Dr. Mark Griffiths, Professor of Behavioural Addiction, International Gaming Research Unit, Nottingham Trent University, Nottingham, UK

Further reading

Belli, S. (2009). A psychobiographical analysis of Brian Douglas Wilson: Creativity, drugs, and models of schizophrenic and affective disorders. Personality and Individual Differences, 46, 809-819.

Dobkin de Rios, M. & Janiger, O. (2003). LSD, spirituality, and the creative process. Rochester, VT: Park Street Press.

Edwards, J. (1993). Creative abilities of adolescent substance abusers. Journal of Group         Psychotherapy, Psychodrama & Sociometry, 46, 52-60.

Fink, A., Slamar-Halbedl, M., Unterrainer, H.F. & Weiss, E.M. (2012). Creativity: Genius, madness, or a combination of both? Psychology of Aesthetics, Creativity, and the Arts, 6(1), 11–18.

Forgeard, M.J.C. & Elstein, J.G. (2014). Advancing the clinical science of creativity. Frontiers in Psychology, 5, 613.

Frecska, E., Móré Cs. E., Vargha, A. & Luna, L.E. (2012). Enhancement of creative expression and entoptic phenomena as after-effects of repeated ayahuasca ceremonies. Journal of Psychoactive Drugs, 44, 191-199

Holm-Hadulla, R.M. & Bertolino, A. (2014). Creativity, alcohol and drug abuse: The pop icon Jim Morrison. Psychopathology, 47,167-73

Iszáj, F. & Demetrovics, Z. (2011). Balancing between sensitization and repression: The role of opium in the life and art of Edgar Allan Poe and Samuel Taylor Coleridge. Substance Use and Misuse, 46, 1613-1618

Iszaj, F., Griffiths, M.D. & Demetrovics, Z. (2016). Creativity and psychoactive substance use: A systematic review. International Journal of Mental Health and Addiction. doi: 10.1007/s11469-016-9709-8

Jones, M.T. (2007). The creativity of crumb: Research on the effects of psychedelic drugs on the comic art of Robert Crumb. Journal of Psychoactive Drugs, 39, 283-291.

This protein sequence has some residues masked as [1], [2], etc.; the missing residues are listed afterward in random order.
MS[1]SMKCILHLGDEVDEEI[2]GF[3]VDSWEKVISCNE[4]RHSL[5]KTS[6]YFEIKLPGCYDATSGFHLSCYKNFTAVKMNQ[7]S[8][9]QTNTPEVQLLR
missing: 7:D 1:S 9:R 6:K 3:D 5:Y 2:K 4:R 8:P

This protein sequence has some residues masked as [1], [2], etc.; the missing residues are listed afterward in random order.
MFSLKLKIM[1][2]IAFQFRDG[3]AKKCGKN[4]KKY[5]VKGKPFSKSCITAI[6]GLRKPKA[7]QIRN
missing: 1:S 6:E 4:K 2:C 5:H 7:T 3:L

Jones, K.A., Blagrove, M. & Parrott, A.C. (2009). Cannabis and ecstasy/ MDMA: Empirical measures of creativity in recreational users. Journal of Psychoactive Drugs. 41(4), 323-329

Kerr, B. & Shaffer, J. & Chambers, C., & Hallowell, K. (1991). Substance use of creatively talented adults. Journal of Creative Behavior, 25(2), 145-153.

Knafo, D. (2008). The senses grow skilled in their craving: Thoughts on creativity and addiction. Psychoanalytic Review, 95, 571-595.

Lowe, G. (1995). Judgements of substance use and creativity in ’ordinary’ people’s everyday lifestyles. Psychological Reports. 76, 1147-1154.

Oleynick, V.C., Thrash, T. M., LeFew, M. C., Moldovan, E. G. & Kieffaber, P. D. (2014). The scientific study of inspiration in the creative process: challenges and opportunities. Frontiers in Human Neuroscience, 8, 436.

Plucker, J.A., McNeely, A. & Morgan, C. (2009). Controlled substance-related beliefs and use: Relationships to undergraduates’ creative personality traits. Journal of Creative Behavior, 43(2), 94-101

Preti, A. & Vellante, M. (2007). Creativity and psychopathology. Higher rates of psychosis proneness and nonright-handedness among creative artists compared to same age and gender peers. Journal of Nervous and Mental Disease, 195(10), 837-845.

Schafer, G. & Feilding, A. & Morgan, C. J. A. & Agathangelou, M. & Freeman, T. P. &      Curran, H.V. (2012). Investigating the interaction between schizotypy, divergent thinking and cannabis use. Consciousness and Cognition, 21, 292–298